Here at Earthwire we’re always on the lookout for visually compelling stories, and 2015 did not disappoint on that front. From newly discovered species to soaring temperatures and man-made earthquakes, the past 12 months have been packed with eye-opening environmental news good, bad, and ugly. As we reflect on the year, we thought we’d share a compilation of the photos, videos, and infographics that most resonated with you, dear reader.
Have emissions ever looked so beautiful? NASA’s mesmerizing visualization of aerosols swirling across the globe shows just how interconnected activities on the Blue Planet really are.
After the record-breaking season the western United States had this year, it’s no wonder this story spread like...well, you know.
April 20 marked the five-year anniversary of the Deepwater Horizon blowout. As the country remembered its worst environmental disaster, this National Geographic video reminded us that the aftermath is still very much happening in the present tense.
It’s not every day you can check out a sunken ship sans scuba gear. These ice- and algae-free waters caught the eye of the U.S. Coast Guard Air Station in Traverse City, Michigan, and then they caught yours.
More than 40 years’ worth of Landsat satellite images put our environmental impacts into real perspective.
The possibility of 20 feet of sea-level rise definitely sounds bad, but there’s something about seeing landmarks like the National Mall flooded to the gills that really hits it home.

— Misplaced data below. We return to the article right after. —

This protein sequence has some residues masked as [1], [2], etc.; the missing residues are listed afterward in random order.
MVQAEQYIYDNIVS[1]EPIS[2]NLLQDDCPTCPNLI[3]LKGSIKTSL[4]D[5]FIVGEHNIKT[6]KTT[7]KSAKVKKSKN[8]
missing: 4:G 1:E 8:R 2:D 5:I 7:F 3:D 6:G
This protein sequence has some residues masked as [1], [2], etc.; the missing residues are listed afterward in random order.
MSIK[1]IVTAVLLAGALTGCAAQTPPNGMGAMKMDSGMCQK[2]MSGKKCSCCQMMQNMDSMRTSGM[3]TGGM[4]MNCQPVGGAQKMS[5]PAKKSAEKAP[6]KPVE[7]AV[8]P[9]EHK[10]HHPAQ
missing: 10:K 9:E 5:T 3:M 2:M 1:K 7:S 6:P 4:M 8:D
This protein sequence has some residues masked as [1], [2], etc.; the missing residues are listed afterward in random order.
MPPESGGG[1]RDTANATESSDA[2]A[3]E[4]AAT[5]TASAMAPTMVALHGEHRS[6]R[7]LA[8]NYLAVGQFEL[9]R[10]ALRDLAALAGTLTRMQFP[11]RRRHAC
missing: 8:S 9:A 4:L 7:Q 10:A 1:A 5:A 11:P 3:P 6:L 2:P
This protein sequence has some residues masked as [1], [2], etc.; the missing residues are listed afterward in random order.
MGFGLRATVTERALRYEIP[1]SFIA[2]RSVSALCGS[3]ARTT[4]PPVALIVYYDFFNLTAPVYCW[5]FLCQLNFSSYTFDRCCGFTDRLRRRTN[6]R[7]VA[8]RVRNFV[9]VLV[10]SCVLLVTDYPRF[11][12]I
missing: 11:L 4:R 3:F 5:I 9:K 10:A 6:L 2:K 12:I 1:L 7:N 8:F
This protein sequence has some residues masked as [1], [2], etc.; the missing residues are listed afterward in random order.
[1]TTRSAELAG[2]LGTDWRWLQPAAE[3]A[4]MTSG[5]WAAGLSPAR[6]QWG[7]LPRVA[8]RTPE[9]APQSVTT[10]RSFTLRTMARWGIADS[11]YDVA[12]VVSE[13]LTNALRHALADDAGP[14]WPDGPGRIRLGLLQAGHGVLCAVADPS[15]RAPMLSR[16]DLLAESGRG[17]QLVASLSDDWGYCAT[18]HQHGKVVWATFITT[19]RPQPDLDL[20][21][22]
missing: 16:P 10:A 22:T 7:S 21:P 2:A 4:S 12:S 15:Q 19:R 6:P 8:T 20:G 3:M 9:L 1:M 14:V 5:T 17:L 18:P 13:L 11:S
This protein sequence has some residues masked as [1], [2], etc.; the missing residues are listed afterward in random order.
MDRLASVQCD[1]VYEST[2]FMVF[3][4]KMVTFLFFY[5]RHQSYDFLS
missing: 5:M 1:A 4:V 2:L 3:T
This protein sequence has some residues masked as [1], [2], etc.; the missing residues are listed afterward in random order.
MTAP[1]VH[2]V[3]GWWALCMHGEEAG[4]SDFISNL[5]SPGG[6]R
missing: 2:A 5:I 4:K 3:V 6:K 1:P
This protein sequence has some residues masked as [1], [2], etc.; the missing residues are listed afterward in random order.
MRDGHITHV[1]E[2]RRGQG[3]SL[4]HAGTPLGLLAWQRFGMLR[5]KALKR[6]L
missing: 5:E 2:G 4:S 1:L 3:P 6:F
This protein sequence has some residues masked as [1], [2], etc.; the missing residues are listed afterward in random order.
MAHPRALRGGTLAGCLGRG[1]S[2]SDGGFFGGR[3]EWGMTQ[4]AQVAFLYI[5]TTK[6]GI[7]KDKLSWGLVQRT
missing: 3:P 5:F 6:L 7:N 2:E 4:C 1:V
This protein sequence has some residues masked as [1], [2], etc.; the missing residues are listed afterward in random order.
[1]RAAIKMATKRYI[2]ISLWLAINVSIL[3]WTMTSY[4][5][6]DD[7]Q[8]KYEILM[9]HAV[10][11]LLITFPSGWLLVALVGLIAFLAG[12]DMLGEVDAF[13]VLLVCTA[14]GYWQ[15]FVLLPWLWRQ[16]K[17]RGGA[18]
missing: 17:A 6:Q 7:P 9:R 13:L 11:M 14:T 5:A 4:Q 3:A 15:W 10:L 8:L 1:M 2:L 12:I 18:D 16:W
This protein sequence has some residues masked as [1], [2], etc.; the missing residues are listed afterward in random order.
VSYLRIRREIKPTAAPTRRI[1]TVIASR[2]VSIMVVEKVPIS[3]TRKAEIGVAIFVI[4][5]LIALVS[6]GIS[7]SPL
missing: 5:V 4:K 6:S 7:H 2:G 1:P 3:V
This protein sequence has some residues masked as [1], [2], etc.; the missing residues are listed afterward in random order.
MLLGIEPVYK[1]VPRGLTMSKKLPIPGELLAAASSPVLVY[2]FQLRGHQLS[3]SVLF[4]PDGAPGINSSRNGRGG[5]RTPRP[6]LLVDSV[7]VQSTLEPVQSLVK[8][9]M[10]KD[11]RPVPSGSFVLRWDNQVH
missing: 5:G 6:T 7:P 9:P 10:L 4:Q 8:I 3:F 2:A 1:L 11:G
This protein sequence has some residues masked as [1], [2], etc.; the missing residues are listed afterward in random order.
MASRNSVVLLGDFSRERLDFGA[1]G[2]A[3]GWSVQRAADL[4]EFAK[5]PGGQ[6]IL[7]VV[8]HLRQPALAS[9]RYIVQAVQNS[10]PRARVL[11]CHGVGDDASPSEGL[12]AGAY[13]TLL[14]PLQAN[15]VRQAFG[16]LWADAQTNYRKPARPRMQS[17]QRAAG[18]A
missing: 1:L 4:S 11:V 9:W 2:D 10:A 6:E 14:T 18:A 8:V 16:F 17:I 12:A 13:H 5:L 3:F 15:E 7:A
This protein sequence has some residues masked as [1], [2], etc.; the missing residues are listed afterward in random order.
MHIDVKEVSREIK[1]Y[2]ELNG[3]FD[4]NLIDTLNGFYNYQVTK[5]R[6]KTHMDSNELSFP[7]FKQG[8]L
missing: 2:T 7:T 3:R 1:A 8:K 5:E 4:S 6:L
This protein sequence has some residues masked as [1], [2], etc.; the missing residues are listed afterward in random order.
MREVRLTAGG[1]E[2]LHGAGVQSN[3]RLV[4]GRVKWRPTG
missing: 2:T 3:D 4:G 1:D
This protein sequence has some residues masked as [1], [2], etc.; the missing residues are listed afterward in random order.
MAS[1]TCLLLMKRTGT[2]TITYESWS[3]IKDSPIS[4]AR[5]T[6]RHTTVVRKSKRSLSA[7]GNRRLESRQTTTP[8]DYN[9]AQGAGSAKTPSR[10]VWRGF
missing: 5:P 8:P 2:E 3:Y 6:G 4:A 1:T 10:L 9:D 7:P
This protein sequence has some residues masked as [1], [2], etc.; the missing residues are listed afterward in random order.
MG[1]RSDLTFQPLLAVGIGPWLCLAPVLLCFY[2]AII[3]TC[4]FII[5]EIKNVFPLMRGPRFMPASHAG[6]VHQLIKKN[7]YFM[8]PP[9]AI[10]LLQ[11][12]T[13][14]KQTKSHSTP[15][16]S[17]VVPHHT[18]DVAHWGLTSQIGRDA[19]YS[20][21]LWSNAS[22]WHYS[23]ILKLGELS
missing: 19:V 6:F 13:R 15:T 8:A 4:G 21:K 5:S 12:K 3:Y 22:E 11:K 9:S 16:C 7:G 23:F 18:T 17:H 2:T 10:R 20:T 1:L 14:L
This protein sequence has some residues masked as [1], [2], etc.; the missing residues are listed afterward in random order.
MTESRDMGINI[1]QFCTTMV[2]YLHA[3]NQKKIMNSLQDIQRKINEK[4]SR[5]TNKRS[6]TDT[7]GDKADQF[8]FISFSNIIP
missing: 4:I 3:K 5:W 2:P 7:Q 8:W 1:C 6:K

The butterfly’s population has declined sharply in recent years, so the prospect of tracking the spectacular annual migration got readers into a flap.
There sure are a lot of dots on this map...Superfund sites aren’t always obvious to the public, but fortunately, this tool provides great information on any not-so-great substances in your immediate area.
The plague of ocean plastics was in the news a lot this year. When this video captured the tiniest members of the food chain falling prey to our trashy habits, it was hard to look away.
Our readers were struck by the need for better data after a study published in September found air pollution causes 3.3 million premature deaths each year.
onEarth provides reporting and analysis about environmental science, policy, and culture. All opinions expressed are those of the authors and do not necessarily reflect the policies or positions of NRDC. Learn more or follow us on Facebook and Twitter.